Gifts from men to women include flowers, rings, and expensive watches. Some of the gifts from women to men seem more utilitarian: tools, binoculars, and clothes. Perhaps because of this, the women were more likely to be recipients of hit gifts. Many of the wives and girlfriends, however, seemed very surprised to receive these gifts because the husbands seldom gave them. Fischer and Arnold (1990) found in their research that women are more successful gift-givers than men, where success is defined in terms of percentage of gifts not returned to the store. Our research would suggest, however, that men are better at pleasing and surprising women. However, this finding might be attributable to the poorer memories for gifts among men as well as the surprises women feel when they receive gifts.

In sum, our results support findings of earlier work by Belk (1996), and Rucker, Freitas and Kangas (1996). In these papers, the perfect gift was described as representing the following criteria: 1) there is sacrifice on the part of the giver; 2) the giver's sole wish is to please the receiver; 3) the gift is a luxury; 4) the gift is something uniquely appropriate to the receiver; 5) the receiver is surprised by the gift; and 6) the receiver is pleased by gift.

Receiver Reactions

Particularly with the hits in Table 1 (i.e., gifts intended to please and surprise that were actually experienced as such), the response by recipients is one of joy and, in many cases, disbelief. Receivers say the gifts seem "unreal" and "impossible." The man who received the autographed Mark Twain books called this "the mother of all gifts." The woman who received the shearling coat said she could hardly believe that one could ever be found it in her size, and the man who received the Scarlet Pimpernell tickets for the Broadway show said he could not believe his wife could get the tickets. To repeat a point made earlier, receivers feel that these gifts are unique or "just for me." They feel that someone knows them very well, and selected a gift for them which is "perfect."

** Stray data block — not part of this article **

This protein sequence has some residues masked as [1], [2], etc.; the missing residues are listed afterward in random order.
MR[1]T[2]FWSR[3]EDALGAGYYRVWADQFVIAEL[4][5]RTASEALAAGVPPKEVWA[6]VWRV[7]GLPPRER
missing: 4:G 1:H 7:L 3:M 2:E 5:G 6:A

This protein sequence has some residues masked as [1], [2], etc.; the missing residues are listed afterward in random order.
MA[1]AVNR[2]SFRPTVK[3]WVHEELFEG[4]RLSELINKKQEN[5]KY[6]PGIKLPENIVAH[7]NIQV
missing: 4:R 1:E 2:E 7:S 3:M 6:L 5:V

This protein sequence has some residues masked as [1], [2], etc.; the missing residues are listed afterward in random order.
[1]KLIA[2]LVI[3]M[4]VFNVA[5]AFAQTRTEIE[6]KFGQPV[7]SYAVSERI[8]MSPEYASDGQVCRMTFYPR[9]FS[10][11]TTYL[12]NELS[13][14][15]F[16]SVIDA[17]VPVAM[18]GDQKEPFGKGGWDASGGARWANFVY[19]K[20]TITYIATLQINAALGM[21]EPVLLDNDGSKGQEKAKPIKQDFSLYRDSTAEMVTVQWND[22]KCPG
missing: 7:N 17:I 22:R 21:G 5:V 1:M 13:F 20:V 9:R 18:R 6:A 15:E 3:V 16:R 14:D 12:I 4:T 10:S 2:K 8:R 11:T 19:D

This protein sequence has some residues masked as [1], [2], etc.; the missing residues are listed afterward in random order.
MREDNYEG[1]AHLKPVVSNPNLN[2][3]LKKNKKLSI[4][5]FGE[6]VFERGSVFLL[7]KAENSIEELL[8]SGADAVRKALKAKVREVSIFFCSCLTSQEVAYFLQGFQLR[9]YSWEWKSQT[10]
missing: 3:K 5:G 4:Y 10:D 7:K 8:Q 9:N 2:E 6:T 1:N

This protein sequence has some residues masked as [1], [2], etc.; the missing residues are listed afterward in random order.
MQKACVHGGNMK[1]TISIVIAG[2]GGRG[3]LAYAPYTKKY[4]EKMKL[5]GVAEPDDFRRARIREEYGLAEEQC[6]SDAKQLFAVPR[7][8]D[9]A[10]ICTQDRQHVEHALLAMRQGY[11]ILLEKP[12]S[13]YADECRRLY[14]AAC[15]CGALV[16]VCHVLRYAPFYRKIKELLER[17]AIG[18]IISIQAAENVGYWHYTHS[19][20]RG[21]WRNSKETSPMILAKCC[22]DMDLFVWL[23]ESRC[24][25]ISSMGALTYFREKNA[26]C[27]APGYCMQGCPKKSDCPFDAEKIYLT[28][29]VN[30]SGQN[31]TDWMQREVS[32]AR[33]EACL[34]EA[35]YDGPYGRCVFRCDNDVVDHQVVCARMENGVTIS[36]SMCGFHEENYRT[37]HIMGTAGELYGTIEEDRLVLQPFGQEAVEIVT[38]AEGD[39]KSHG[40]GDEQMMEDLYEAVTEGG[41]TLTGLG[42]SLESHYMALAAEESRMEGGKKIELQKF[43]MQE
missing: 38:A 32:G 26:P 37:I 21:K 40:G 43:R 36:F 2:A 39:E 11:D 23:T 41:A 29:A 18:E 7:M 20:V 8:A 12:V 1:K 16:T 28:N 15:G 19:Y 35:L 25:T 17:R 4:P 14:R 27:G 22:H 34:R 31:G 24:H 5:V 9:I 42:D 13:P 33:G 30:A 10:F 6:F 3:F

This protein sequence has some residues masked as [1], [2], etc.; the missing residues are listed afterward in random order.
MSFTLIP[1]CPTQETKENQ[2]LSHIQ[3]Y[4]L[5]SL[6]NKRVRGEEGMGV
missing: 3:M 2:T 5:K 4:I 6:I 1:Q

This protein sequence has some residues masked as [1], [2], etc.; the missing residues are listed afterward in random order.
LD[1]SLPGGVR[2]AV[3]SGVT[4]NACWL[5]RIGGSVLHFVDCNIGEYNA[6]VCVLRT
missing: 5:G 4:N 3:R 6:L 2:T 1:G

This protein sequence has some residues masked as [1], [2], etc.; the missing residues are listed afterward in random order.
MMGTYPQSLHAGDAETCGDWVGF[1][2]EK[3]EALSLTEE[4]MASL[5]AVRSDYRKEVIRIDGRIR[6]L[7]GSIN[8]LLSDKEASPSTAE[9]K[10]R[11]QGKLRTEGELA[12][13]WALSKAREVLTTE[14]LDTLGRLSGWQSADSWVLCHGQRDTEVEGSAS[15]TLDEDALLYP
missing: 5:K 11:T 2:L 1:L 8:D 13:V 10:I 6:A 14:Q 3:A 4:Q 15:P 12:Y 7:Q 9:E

Women receivers seemed more surprised and appreciative than men with their gifts. Many of them gave detailed, excited descriptions of the gifts. Men seemed to take longer to think of special gifts they had received, and had more trouble explaining why they were special. Are women generally easier to "delight?" To repeat an issue raised earlier, how much of the excitement is due to the gift and how much to the relationship?

How Givers Identify Special Gifts

Several strategies givers use to understand receivers have been noted in the literature:

Receiver interests

As indicated earlier, the most basic knowledge is of receiver hobbies and interests. An old gift-giving strategy is simply to find something that relates to a hobby. Woman 8 collected miniatures, so her husband surprised her with a nice cabinet for them. With collections, there are always more objects to acquire.

Bring a feeling of closure

Wherever interests can be represented as sets of items, successful givers often use this knowledge to find novel items that can bring psychological closure to that set. The idea of adding to receiver collections has already been noted. Receivers are excited when they feel, "that is the last thing I needed! Where did you find it?" Marketers know that they can market items to the extent that they can claim, "This is the last item you need for your kitchen (or bath, or tool box, or cosmetics drawer ... )" To the extent that there are product constellations or socially agreed-upon sets of items needed for certain social roles or identities (e.g., attorneys, doctors; Solomon and Assael 1987), givers can use this knowledge to find gifts which complete these sets. Man 10 knew that his wife had many of the amenities appropriate to an upper-middle class woman, except pearls, so he gave her a strand of pearls.

Receiver hints

Another tactic successful givers use is to be very attentive to receiver foreshadowing. Givers say they shop with receivers and watch their eyes as they examine items on store shelves. Receivers might even be unaware of what is happening, but givers notice moments when receivers give a little more attention to one thing over another, and signal special interests in particular items (Sherry 1983).